Tkinter or wxpython?

Bryan Hepworth bryan at
Mon Aug 6 20:01:12 CEST 2007

Chris Mellon wrote:
> On 06 Aug 2007 09:44:15 -0700, Paul Rubin
> <""@nospam.invalid> wrote:
>> "Chris Mellon" <arkanes at> writes:
>>>> Might or might not matter for the application, especially considering
>>>> that tkinter is part of the discussion.
>>> The point is that you have no option with the browser - even Tkinter
>>> has platform theming support now.
>> Hmm, I don't know anything about that.  I'm taking the view that for a
>> lot of apps, the requirement is to just put some functionality on the
>> screen, with slick visual appearance having little value or even
>> negative value.
> Define "functionality". From the rest of your posts, that seems to be
> limited to "press buttons" and "type small amounts of non-formatted
> text" on the interaction side and "display small amounts of simply
> formatted text" on the output side. I'm not denying that you can get
> by with this functionality in a large number of cases, but it's
> certainly not optimal in general. If it were, we'd all still be using
> VT100 terminals.
>>> ...Gmail uses ajax instead of a page load when you start
>>> typing a reply,
>> I see, the answer to what caused your problem is approximately "ajax
>> is evil", or alternatively, the gmail app attempts slickness with a
>> tool that doesn't support slickness that well.  OK, I can accept that
>> using browsers for slick interfaces has its problems, but the answer
>> (a lot of the time, not always) is to just decide you don't need
>> slickness.
> What you're calling "slickness" is what other people call "usable".
> Obviously it could be done without the ajax, but you lose features and
> usability. It's slower, because it takes a full page load, and I lose
> the context of the discussion.
>>>> File i/o and file system browsing are available from javascript if the
>>>> user grants permission.
>>> Which they won't (I don't even know how, from Firefox), so you can't
>>> rely on it working.
>> The application javascript pops a dialog asking for permission and the
>> user clicks yes or no.  If you can get them to install a desktop app
>> (gah!!) then you can certainly get them to click yes in a browser.
>> The permission mechanism is admittedly browser dependent.
> My out of the box firefox install simply denies the operation and
> raises a javascript error.
>>> But not of anything else. I've often wanted to drag & drop a file onto
>>> the file upload box in gmail, for example.
>> Well, ok, that's a slick feature that your app might need.  None of
>> mine have needed it so far.
>>> How about something as simple as context menus?
>> Unnecessary slickness for many apps.  I've never needed it.
> How have you decided that you've never needed it? Have you ever worked
> with a UI designer or workflow expert? Or have you just never bothered
> to implement it and you never heard anything from your users? How
> closely have you worked with the users of your applications?
>>>> Multiple windows are evil most of the time,
>>> Multiple windows are the common case on the mac. They're not rare on
>>> other platforms as well. The fact that your windows are constrained to
>>> the browser and can't be torn off is a large limitation. No toolbars,
>>> no palettes, no modal dialogs (except on IE, or if  you constrain them
>>> to the browser). Lots of unnecessary chrome on your extra windows, too
>>> (see below).
>> You can get rid of the chrome with javascript, but the extra windows
>> are still usually evil and unnecessary.  Just because they get used a
>> lot doesn't change that.  A heck of a lot of deployed interfaces, web
>> or desktop, simply suck.
> As phishing attacks become more common, browsing are restricting the
> ability to remove or modify chrome. Again, a good feature for a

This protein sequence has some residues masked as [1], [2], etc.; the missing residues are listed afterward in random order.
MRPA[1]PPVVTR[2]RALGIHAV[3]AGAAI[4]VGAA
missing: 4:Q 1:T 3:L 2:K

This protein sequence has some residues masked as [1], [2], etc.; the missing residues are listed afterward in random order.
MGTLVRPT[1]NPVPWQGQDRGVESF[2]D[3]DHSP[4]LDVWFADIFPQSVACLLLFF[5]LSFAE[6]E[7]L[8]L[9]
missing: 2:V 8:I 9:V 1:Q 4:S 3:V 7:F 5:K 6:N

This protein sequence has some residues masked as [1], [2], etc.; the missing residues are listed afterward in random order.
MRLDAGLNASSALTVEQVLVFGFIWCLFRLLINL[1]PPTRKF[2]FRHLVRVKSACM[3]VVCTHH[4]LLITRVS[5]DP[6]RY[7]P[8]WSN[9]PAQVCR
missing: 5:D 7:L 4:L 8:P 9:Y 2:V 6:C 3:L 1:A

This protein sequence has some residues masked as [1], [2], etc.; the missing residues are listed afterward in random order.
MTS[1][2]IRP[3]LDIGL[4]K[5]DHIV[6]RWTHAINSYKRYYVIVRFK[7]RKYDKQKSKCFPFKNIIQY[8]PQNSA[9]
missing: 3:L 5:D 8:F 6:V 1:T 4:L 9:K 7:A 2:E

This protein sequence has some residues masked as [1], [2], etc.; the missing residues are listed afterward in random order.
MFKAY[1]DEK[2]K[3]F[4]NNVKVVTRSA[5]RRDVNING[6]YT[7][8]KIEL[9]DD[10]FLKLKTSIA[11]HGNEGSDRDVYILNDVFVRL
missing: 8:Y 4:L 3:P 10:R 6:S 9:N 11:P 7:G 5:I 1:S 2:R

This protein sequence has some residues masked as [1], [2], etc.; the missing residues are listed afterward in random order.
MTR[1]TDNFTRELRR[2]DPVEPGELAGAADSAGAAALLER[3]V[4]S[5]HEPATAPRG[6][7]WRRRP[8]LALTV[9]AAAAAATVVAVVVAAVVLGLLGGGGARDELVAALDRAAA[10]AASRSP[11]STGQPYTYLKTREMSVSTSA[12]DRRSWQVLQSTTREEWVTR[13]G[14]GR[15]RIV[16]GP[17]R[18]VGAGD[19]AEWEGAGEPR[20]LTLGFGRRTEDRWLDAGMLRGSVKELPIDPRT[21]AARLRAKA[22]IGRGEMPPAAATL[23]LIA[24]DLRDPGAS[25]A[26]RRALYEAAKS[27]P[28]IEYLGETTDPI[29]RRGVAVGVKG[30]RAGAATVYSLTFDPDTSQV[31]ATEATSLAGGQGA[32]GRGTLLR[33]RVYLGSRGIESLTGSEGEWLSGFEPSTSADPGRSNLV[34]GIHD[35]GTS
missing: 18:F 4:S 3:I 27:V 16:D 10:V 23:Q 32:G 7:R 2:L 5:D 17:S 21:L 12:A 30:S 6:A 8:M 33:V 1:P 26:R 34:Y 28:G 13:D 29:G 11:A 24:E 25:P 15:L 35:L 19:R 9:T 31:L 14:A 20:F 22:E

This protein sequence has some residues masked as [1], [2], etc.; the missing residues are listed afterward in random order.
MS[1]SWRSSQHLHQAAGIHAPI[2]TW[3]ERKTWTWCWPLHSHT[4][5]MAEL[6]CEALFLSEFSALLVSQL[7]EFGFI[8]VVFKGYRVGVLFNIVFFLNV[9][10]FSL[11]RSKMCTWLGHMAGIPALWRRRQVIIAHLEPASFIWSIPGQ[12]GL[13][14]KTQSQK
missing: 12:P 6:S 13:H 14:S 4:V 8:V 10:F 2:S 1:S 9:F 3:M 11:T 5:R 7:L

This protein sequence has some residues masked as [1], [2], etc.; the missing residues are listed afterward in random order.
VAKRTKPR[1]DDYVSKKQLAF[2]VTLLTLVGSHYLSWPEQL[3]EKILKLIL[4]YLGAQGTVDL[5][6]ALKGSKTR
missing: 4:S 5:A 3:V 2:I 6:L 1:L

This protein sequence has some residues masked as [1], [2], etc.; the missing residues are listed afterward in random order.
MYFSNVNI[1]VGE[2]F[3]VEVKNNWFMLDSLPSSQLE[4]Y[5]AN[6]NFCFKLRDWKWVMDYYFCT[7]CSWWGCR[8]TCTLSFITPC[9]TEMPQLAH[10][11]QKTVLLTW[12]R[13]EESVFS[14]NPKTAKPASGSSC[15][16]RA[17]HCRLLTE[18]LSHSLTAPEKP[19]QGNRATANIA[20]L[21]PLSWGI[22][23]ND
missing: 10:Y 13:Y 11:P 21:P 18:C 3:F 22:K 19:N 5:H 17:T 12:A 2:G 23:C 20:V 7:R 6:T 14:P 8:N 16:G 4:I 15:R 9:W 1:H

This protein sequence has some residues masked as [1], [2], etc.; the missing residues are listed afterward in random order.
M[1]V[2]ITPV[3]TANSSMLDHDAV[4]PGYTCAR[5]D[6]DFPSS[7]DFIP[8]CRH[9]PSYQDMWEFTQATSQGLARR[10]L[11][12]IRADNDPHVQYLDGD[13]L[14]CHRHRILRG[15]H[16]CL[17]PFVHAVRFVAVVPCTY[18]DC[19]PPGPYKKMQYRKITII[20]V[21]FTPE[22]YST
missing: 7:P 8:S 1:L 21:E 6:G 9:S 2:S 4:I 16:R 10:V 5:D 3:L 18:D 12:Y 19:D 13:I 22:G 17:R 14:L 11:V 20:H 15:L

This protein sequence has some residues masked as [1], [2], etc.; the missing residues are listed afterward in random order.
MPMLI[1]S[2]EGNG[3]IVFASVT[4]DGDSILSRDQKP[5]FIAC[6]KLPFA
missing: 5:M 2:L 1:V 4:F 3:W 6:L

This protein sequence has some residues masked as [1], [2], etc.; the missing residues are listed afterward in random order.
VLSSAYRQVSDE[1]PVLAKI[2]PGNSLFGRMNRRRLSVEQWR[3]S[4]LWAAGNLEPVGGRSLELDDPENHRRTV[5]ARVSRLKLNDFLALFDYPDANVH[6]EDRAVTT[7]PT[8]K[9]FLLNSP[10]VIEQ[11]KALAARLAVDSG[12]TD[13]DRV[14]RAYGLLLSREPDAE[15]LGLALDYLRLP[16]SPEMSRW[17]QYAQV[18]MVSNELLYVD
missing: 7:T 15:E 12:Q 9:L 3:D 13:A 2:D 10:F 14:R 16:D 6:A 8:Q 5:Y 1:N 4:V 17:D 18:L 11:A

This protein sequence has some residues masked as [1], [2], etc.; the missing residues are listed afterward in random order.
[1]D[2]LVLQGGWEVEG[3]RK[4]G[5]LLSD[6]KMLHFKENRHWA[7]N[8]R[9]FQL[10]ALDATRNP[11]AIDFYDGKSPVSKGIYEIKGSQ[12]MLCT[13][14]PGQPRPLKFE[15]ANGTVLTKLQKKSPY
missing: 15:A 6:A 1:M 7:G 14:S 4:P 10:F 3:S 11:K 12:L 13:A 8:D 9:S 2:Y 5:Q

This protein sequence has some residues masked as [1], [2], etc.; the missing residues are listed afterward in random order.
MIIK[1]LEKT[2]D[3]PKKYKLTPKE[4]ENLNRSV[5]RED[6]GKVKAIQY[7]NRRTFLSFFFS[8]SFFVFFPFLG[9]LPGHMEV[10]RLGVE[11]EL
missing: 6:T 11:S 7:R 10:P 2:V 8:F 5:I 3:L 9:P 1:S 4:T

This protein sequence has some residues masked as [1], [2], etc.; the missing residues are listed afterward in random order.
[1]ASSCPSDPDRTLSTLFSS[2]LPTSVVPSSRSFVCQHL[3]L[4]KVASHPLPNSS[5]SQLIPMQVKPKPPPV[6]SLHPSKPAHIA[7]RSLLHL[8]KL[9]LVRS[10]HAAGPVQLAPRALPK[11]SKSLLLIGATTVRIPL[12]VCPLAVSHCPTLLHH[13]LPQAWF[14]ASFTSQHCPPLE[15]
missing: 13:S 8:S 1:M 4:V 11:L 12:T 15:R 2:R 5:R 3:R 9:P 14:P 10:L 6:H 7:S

> browser, not so much for an application platform.
>>>>> More platforms to develop on and test with.
>>>> Compared to a desktop app?  I don't think so.
>>> Did you ever try counting? X browsers * Y browser versions * Z
>>> platforms. There are javascript and CSS bugs and differences between
>>> all of these.
>> If you can tell them to install a desktop app, you can alternatively
>> tell them what browser to use.  For example we use a complicated
>> firefox-only browser app where I work, that relies heavily on canvas
>> objects.  But if you write your application with straightforward html
>> you tend to have very few platform problems.
> It depends on your target audience and deployment arena. The context
> is cross platform applications, so at least 2 browsers and at least 2
> platforms are required. Don't forget browser versioning, too - IE 5 is
> different than IE 6 is different than IE 7. Even "straightforward"
> HTML has non-trivial cross browser differences.
>>> From my own professional experience, it's not any easier
>>> to account for browser differences than it is for platform
>>> differences. It's getting better as more people jump on the web
>>> bandwagon and CSS and JS abstraction libraries show up,
>> I guess I see that stuff as mostly-evil and prefer straightforward
>> html.
> You simply can't do much of anything beyond display text and basic
> crud with straightforward HTML without stying. If that is the sole
> limit of your UI needs, then bully for you but that's hardly the
> common case and I'd venture that you don't have the experience to
> support the rather sweeping claim you made.
>>> I'm not talking about chrome and slickness. I'm talking about basic
>>> usability concerns like "will this work with a higher font size" and
>>> "will it reflow in a sensible way if I change the window size". The
>>> CSS box model works okay for text, it's not so good for widgets.
>> I just haven't had this problem with HTML interfaces.  I've never even
>> used CSS, though that makes me a bit of a lamer.  An interface that
>> needs to fill the whole screen with widgets is probably too
>> complicated.
> An application is not a book. Of course you fill the whole "screen"
> with widgets - your application is defined by the widgets that it has,
> and the amount of space those widgets take up is your screen space.
>>> More than a few web apps end up writing their own layout engines in
>>> dynamic javascript. This is sad. While I'm talking about chrome, add
>>> "wasted screenspace due to browser chrome" to a limitation of web
>>> apps, again unless you write your own browser host. This is another
>>> example of a feature that makes a good browser (don't let arbitrary
>>> web pages mess with my web browser functionality) clashing with the